Tag Archives: George Wiley

Nick Kotz, left, greets Upton Sinclair at the White House in 1967 (Photo: AP)

A Passion for Equality

Pearl River     The other day I read a belated obituary on Pulitzer Prize winning journalist, Nick Kotz.  He had passed away at 87 on his cattle farm in Virginia of a freak accident involving a vehicle.  The obit celebrated his work, while an investigative reporter based in Washington for the Des Moines Register and the Minneapolis Tribune, in winning the prize through his reporting on unregulated meatpacking plants, that were escaping inspection, because they were not involved in interstate commerce.  This reporting in the mid-1960s, led to the passage of the Federal Wholesome Meat Act of 1967, signed by President Lyndon B. Johnson with Kotz, Ralph Nadar, and Upton Sinclair, the notorious muckraker who had exposed conditions in meatpacking a generation earlier, in the White House ceremony.

I knew Nick, and his wife, Mary Lynn, in another context as the authors of A Passion for Equality:  George A. Wiley and the Movement, published in 1977.  George Wiley was the founder and director of the National Welfare Rights Organization (NWRO) from 1966 to about 1972, and earlier had been deputy director of the Congress of Racial Equality (CORE) I had met them when I was an organizer for the National Welfare Rights Organization in 1969 and 1970 in Massachusetts.  They were reporters obviously, and that meant that as organizers we were hardwired not to trust them, but it was hard to deny their support for welfare rights, which was never a highly populated crowd.

George Wiley died in a boating accident in August of 1973.  The Kotz book wasn’t published until 1977.  Nick interviewed me for the book, so a passing mention was included and some note of the Springfield riot in 1969 and my arrest.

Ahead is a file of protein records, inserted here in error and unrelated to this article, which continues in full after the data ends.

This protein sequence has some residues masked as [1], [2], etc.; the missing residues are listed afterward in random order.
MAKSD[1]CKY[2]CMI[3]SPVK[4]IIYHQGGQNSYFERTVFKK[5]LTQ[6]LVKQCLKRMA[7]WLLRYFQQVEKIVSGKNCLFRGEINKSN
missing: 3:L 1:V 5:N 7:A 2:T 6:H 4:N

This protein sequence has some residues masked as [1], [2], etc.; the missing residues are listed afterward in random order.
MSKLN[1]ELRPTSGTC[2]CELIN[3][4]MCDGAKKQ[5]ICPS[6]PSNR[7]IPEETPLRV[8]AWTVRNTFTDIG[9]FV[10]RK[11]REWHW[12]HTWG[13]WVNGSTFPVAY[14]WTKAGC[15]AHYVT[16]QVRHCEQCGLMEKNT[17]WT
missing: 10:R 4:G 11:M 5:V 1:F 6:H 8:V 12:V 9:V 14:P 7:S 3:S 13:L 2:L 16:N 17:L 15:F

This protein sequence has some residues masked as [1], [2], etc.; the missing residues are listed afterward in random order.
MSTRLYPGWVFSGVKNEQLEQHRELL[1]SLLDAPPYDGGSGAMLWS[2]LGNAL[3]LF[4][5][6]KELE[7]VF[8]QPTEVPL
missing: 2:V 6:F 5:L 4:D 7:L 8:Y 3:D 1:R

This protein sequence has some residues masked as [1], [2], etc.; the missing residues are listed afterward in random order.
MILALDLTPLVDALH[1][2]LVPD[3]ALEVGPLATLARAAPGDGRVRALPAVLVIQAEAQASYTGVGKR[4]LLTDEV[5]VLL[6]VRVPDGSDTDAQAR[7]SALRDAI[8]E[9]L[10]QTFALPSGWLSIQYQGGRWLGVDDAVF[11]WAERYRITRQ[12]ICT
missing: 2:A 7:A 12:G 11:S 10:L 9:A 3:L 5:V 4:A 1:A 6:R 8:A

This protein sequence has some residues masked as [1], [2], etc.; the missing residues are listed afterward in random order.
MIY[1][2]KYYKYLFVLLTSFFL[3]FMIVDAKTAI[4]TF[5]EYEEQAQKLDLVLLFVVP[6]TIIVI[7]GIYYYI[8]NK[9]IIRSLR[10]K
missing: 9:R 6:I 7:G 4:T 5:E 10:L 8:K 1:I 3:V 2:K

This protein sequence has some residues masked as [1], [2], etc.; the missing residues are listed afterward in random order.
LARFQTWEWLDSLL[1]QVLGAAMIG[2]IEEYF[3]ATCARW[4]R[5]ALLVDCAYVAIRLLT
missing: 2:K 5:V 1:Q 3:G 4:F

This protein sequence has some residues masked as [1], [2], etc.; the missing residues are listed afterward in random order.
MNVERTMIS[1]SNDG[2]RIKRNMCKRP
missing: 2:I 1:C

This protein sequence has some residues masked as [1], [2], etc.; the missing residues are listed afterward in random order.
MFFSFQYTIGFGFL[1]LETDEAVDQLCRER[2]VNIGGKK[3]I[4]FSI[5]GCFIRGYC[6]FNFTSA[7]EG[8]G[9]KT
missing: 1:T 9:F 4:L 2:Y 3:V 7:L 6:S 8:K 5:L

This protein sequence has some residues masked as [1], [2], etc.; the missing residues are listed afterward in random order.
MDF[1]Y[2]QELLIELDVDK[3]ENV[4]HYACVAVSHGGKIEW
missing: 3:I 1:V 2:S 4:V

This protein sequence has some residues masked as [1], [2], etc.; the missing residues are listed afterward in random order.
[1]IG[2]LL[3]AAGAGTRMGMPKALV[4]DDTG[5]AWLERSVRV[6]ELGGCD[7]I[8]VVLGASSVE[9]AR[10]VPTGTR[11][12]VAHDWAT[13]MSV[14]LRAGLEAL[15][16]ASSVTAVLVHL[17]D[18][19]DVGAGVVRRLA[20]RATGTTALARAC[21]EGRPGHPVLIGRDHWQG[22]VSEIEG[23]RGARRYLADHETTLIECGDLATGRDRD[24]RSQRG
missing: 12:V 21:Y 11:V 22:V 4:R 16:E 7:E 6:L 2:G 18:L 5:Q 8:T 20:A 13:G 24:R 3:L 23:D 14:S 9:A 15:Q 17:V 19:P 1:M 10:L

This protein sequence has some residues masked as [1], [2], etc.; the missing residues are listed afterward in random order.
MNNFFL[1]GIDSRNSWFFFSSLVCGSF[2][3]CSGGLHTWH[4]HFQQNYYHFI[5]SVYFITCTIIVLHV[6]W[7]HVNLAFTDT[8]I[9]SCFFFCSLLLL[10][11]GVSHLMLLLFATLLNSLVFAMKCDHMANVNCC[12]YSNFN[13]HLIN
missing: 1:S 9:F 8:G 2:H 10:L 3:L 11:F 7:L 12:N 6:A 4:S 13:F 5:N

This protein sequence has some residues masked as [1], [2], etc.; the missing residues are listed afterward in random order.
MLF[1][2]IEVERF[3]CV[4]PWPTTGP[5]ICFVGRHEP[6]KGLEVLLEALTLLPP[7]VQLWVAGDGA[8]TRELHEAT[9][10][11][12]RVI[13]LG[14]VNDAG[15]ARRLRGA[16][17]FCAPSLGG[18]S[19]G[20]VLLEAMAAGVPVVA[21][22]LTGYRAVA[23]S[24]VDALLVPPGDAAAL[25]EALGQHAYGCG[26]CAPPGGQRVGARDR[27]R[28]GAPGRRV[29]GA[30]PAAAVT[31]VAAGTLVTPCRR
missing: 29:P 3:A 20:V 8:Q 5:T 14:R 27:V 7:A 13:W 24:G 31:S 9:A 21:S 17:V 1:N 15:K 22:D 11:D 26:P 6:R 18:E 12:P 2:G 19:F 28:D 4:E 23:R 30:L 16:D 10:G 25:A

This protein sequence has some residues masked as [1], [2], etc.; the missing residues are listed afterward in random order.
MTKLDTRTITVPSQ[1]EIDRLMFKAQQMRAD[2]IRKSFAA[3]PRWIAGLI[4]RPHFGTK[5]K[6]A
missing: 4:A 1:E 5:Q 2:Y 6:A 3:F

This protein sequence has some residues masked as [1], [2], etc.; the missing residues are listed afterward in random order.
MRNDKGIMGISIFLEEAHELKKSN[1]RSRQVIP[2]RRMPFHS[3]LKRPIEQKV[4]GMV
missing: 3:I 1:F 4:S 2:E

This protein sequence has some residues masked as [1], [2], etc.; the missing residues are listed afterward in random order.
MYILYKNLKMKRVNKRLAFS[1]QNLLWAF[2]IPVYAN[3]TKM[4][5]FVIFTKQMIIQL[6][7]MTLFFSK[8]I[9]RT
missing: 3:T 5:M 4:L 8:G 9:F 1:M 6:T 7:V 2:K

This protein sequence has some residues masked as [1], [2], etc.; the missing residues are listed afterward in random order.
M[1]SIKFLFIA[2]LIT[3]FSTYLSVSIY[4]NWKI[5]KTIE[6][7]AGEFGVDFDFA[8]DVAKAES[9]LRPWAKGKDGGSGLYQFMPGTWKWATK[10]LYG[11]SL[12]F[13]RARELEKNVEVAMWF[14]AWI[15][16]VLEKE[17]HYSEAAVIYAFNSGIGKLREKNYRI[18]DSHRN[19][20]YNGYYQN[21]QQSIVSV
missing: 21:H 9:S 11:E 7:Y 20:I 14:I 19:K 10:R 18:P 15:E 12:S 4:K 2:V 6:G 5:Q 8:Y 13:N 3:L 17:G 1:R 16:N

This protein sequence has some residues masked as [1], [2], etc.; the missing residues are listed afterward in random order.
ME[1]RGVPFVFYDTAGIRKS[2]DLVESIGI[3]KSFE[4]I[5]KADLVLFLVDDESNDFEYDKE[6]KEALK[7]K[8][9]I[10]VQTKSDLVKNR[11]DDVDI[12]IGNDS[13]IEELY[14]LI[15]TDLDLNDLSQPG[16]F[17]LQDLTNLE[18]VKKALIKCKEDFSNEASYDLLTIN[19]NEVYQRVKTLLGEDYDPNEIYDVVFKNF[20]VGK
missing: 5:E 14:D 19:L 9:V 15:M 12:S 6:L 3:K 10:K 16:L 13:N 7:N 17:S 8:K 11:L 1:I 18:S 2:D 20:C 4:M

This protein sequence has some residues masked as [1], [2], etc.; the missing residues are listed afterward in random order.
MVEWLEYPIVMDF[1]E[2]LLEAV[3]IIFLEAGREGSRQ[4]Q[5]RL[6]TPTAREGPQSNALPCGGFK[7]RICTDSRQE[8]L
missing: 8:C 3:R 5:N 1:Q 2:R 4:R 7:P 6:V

I always wondered what George would have thought of Nick’s book, if he had had the opportunity to read it.  Like any biography of someone you knew personally and respected greatly, you underline the parts that seemed right and chafe at the parts that seem wrong.  Any inaccuracy rubs like a cocklebur in your shoe.

Nonetheless, I liked the fact that Nick and Mary Lynn had written the book and were serious people who took George and NWRO as seriously as those of us did who worked there or were leaders and members of NWRO. Their love for George matched that of so many of the rest of us, and it shone clearly throughout the book.  That counted for a lot.

The book’s title alone was a gift.  I always felt I owned Nick a debt, along with Mary Lynn, for doing their part in making sure that George Wiley, his life, and his work would not be forgotten.  They served his memory and legacy well.  It’s hard to ask more.  We all do our part, each in our own way.

Thanks again, Nick.


Understanding Chavez by Understanding Alinsky?

IMG_5749Rock Creek   I don’t know how many books I have now read about Cesar Chavez and the United Farm Workers over the years.  Maybe a dozen?  Maybe two dozen? In the early ones fresh from the footsteps of the marches with the banners waving, the adulation was almost so thick that it was hard for an organizer to really piece together what made the UFW tick.  The heroic stage was hard to miss, and of course the boycott was a surprising and somewhat amazing tactic certainly.